This new series will feature a guest each month to get his/her insights on SBIR topics important to you. This month we interview John Ujvari, SBIR Program Specialist with the NC Small Business and Technology Development Center:
Q: How is North Carolina doing in bringing R&D dollars to the state?
A: Since I joined the SBTDC in 2001, at which time we built a strong SBIR outreach effort, the amount of SBIR and STTR funding coming to North Carolina businesses has increased five-fold. In fact, during these 14 years, over $550 million dollars have been awarded to small R&D businesses.
Q: Why do you think that is?
A: There are multiple factors that have helped North Carolina shine in the world of SBIR/STTR. First, the SBTDC’s focus on one-on-one counseling with clients is extremely valuable. We help small businesses to strategize about how SBIR can best fit into their business models, as well as review proposals and help clients understand the commercialization process. The SBTDC’s Technology Development and Commercialization team has placed much of its efforts over the years toward educating small R&D businesses and university faculty members who hope to partner or start a business. Second, we hold multiple webinars and in-person events every year. Each fall is our larger full-day proposal preparation training session. We also hosted and organized the all-Agency National Conference and NIH National Conference in 2007 and 2010 respectively. And finally,
Q: Is SBIR funding nationally going up or down?
A: In 2001, the amount of funding nationally was $1.2 billion. It peaked in 2010 at $2.5 billion and in 2013 was a hair under $2 billion. There are a number of factors that play into these totals, namely the level of R&D funding that is allocated to the 11 participating federal agencies and the SBIR set aside percentage. The set aside percentage this year is 2.8% and will continue to rise .1% per year over the next couple of years.
Q: What technologies are the most appealing to the SBIR program?
A: The R&D interests across the 11 participating agencies are so broad, you cannot point to one technology sector as being more appealing than others. Certainly within each agency you will find trends, but even so, the breadth of interests intra-agency can be enormous.
Q: How difficult is it to win an award?
A: Win rates for a phase 1 are roughly 1 in 6. This is an average. It may be more competitive than that for some agencies and less competitive for others. The SBTDC works with over 70% of the small businesses that win awards in North Carolina.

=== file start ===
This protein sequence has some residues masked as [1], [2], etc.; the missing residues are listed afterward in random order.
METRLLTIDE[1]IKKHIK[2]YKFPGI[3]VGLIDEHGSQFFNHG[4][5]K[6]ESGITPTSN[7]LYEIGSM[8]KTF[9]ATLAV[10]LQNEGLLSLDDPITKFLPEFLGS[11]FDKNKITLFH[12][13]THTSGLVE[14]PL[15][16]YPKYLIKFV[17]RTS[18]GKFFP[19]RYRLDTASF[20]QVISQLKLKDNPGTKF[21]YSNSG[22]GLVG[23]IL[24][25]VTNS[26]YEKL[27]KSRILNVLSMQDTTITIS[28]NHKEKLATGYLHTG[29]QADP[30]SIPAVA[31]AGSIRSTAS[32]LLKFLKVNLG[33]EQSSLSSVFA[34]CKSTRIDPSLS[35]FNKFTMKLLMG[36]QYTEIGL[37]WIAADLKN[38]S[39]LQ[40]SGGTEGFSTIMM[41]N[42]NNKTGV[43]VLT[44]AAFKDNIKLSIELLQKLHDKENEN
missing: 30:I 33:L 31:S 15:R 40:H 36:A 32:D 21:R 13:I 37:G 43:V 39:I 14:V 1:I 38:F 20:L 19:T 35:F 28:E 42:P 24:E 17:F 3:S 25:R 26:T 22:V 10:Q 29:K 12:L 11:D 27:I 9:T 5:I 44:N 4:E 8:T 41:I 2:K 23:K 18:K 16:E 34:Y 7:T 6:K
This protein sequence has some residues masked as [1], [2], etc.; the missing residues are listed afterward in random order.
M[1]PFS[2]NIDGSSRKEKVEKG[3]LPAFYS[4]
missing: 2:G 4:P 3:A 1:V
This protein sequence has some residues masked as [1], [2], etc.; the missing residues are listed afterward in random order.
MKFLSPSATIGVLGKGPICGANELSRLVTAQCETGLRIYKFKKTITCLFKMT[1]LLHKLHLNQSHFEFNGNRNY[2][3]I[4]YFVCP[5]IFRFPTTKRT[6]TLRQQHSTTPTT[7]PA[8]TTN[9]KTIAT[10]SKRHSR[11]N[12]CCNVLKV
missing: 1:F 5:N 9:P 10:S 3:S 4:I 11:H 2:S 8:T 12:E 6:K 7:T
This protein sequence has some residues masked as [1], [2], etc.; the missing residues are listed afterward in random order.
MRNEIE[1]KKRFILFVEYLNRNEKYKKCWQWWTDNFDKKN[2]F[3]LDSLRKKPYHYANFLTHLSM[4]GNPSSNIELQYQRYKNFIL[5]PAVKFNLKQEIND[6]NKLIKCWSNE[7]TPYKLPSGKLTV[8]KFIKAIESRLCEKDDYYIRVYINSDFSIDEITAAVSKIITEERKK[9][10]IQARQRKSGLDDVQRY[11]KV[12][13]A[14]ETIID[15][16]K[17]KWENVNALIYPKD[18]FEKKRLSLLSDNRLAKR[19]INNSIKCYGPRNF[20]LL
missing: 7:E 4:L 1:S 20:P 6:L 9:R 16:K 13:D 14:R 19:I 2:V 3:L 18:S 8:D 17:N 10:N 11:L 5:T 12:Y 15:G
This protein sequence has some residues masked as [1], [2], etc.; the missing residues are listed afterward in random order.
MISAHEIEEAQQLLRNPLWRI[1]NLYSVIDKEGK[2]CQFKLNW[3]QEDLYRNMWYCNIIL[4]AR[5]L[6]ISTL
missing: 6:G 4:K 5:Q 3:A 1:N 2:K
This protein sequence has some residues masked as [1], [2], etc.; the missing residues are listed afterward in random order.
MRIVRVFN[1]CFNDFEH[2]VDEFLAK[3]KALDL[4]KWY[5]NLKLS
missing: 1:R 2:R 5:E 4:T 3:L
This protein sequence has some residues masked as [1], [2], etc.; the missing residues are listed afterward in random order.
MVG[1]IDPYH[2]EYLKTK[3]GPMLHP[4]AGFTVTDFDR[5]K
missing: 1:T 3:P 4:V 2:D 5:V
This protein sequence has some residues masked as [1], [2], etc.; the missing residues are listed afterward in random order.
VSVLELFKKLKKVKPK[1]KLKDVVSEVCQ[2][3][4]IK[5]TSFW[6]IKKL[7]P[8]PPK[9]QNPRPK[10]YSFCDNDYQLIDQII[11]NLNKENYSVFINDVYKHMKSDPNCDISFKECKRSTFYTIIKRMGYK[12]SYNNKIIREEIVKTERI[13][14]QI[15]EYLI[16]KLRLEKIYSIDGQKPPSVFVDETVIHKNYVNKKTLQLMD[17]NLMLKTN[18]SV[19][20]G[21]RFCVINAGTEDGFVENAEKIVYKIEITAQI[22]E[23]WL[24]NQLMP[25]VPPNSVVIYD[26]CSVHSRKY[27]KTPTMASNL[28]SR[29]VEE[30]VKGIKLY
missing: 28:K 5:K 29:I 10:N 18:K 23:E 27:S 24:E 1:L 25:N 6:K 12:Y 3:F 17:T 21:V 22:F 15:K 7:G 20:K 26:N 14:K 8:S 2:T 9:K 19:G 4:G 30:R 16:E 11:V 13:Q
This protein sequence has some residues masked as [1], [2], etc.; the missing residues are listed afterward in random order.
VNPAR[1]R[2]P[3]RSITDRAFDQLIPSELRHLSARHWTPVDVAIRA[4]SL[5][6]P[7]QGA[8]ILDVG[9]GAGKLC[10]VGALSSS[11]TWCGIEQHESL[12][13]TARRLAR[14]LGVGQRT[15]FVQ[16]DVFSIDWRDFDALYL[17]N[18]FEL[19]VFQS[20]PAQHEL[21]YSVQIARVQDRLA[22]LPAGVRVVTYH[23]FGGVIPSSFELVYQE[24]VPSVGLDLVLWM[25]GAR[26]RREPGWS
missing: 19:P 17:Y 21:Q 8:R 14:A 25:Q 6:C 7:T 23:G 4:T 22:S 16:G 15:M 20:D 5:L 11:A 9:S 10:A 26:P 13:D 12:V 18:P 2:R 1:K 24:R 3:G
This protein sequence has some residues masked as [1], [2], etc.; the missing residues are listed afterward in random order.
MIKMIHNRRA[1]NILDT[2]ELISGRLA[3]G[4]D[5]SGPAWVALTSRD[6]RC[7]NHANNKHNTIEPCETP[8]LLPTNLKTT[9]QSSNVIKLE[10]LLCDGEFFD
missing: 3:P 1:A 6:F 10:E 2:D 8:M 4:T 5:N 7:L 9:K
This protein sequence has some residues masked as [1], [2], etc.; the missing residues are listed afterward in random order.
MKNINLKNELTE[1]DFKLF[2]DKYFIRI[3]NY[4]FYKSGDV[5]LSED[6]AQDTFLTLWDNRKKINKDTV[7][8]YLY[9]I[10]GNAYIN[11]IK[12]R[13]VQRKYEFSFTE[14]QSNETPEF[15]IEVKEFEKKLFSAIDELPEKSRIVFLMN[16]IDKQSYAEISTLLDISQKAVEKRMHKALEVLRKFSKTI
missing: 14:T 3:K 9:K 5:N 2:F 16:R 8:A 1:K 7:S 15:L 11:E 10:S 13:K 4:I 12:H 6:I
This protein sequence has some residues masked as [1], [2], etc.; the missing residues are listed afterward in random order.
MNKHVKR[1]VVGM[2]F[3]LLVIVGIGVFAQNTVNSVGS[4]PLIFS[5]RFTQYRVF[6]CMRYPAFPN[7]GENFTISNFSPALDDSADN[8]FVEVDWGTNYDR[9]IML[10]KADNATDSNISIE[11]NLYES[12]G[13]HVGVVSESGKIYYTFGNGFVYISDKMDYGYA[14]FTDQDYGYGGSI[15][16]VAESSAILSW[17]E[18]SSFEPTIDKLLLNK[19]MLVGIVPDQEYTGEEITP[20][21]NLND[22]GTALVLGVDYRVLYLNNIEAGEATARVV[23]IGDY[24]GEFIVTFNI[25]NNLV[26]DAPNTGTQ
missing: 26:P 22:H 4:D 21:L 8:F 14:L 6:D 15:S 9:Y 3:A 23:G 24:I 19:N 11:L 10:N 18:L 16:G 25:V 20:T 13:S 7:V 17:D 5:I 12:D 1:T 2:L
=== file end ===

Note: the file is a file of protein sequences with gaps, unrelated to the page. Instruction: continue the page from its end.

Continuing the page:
Q: What is the most common weakness that you see in proposals?
A: I’ll provide two. The first is being overly technical throughout the entire proposal. Pure technology speak has its place in the proposal for sure, but in the sections where you are describing the significance and innovation of your R&D, be sure the content will be engaging to the non-technical reviewers. The second weakness relates to the commercial potential of the technology. Many proposals do not address the commercial need and viability of the technology. It is very important to cover this, as it is an element that reviewers weigh heavily.
Q: Why do you think that is?
A: Most proposal writers have exceptional technical backgrounds, but may not yet in their careers have had the opportunity to consider the commercial implications of the R&D that they conduct. It really comes down to guiding proposal writers to think outside of the technical box and consider what they are developing from the end-customer’s perspective.
Q: So what can the SBTDC provide to a company that is interested in applying for an SBIR?
A: In our first meeting, we learn about your business and technology development interests, help to strategize about how SBIR/STTR fits into your long term business goals and provide information to you for identifying solicitations. We then help you walk through the proposal development process (we do not write the proposals). Once the award is funded we help to guide you toward thinking about how to commercialize the product that you are developing and the best path to get there, be it through licensing, a startup or other options.
Q: In closing, what is the best way for people to get in touch with you?
A: The best way to reach me is via email at firstname.lastname@example.org.